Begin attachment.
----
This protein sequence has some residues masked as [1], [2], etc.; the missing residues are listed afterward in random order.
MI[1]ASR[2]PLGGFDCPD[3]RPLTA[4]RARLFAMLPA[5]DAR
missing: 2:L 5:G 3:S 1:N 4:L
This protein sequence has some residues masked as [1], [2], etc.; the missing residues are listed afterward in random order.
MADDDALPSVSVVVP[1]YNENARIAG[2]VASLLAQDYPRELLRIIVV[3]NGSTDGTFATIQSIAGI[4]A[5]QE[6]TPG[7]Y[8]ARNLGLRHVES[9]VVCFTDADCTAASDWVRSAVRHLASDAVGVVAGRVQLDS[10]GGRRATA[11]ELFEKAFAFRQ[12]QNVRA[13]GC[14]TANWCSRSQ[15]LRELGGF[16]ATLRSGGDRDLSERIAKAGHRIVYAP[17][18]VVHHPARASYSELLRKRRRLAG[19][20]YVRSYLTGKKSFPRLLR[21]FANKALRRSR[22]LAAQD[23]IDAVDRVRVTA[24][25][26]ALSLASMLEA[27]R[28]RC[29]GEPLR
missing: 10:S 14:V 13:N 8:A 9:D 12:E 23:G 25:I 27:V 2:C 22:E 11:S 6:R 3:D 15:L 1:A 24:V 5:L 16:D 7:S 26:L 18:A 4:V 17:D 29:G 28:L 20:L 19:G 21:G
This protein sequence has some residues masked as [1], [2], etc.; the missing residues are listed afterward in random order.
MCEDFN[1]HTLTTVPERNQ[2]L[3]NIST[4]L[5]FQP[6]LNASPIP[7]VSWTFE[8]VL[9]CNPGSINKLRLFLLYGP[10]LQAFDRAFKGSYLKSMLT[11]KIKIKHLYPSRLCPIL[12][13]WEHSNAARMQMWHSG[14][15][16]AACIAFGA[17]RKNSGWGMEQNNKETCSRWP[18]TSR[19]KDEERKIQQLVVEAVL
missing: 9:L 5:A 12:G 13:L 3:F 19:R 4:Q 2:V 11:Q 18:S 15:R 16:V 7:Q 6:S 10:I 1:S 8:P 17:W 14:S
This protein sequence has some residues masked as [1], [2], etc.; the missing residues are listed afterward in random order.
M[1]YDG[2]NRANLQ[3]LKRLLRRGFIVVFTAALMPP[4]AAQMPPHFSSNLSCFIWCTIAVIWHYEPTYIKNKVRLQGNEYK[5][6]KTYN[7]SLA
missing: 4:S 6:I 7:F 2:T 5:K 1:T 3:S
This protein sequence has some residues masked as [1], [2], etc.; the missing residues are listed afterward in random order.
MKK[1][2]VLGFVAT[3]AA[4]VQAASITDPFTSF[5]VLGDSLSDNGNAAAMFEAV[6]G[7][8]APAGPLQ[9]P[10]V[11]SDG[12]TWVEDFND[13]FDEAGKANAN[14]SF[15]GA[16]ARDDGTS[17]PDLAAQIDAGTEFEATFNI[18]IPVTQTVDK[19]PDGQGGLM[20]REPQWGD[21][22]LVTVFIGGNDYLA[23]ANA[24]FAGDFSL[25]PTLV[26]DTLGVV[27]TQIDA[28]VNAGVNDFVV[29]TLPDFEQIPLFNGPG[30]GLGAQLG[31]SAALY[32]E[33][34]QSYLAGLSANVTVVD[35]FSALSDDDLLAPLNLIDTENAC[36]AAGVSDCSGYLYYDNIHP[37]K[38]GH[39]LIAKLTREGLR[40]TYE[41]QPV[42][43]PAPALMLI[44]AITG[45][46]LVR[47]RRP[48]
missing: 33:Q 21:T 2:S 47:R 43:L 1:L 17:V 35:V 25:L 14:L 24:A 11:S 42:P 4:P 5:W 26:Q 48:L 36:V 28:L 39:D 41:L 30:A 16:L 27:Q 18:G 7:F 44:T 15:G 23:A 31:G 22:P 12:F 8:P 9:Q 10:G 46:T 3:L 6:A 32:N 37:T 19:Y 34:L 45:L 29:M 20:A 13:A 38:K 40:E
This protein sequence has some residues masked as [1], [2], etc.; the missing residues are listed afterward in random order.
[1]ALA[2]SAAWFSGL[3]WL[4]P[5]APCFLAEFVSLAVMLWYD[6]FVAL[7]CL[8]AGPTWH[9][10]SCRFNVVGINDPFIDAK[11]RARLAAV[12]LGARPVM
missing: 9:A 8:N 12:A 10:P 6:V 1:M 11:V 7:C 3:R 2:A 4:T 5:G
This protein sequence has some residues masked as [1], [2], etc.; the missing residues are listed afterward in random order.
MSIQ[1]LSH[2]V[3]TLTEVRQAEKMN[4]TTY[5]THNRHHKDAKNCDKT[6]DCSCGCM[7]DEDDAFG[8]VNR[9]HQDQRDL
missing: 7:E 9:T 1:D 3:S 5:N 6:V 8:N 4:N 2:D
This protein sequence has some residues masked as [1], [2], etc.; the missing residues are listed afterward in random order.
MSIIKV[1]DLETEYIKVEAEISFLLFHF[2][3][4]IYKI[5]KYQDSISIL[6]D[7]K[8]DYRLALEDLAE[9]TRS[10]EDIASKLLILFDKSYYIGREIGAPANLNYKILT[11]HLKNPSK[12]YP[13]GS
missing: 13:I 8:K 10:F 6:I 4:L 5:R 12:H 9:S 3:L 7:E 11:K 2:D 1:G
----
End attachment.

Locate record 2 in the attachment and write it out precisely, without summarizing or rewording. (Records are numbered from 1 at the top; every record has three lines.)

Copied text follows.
This protein sequence has some residues masked as [1], [2], etc.; the missing residues are listed afterward in random order.
MADDDALPSVSVVVP[1]YNENARIAG[2]VASLLAQDYPRELLRIIVV[3]NGSTDGTFATIQSIAGI[4]A[5]QE[6]TPG[7]Y[8]ARNLGLRHVES[9]VVCFTDADCTAASDWVRSAVRHLASDAVGVVAGRVQLDS[10]GGRRATA[11]ELFEKAFAFRQ[12]QNVRA[13]GC[14]TANWCSRSQ[15]LRELGGF[16]ATLRSGGDRDLSERIAKAGHRIVYAP[17][18]VVHHPARASYSELLRKRRRLAG[19][20]YVRSYLTGKKSFPRLLR[21]FANKALRRSR[22]LAAQD[23]IDAVDRVRVTA[24][25][26]ALSLASMLEA[27]R[28]RC[29]GEPLR
missing: 10:S 14:V 13:N 8:A 9:D 12:E 23:G 25:I 27:V 2:C 22:E 11:S 6:R 3:D 15:L 1:A 24:V 5:L 16:D 7:S 26:L 18:A 4:V 17:D 29:G 28:L 20:L 19:G 21:G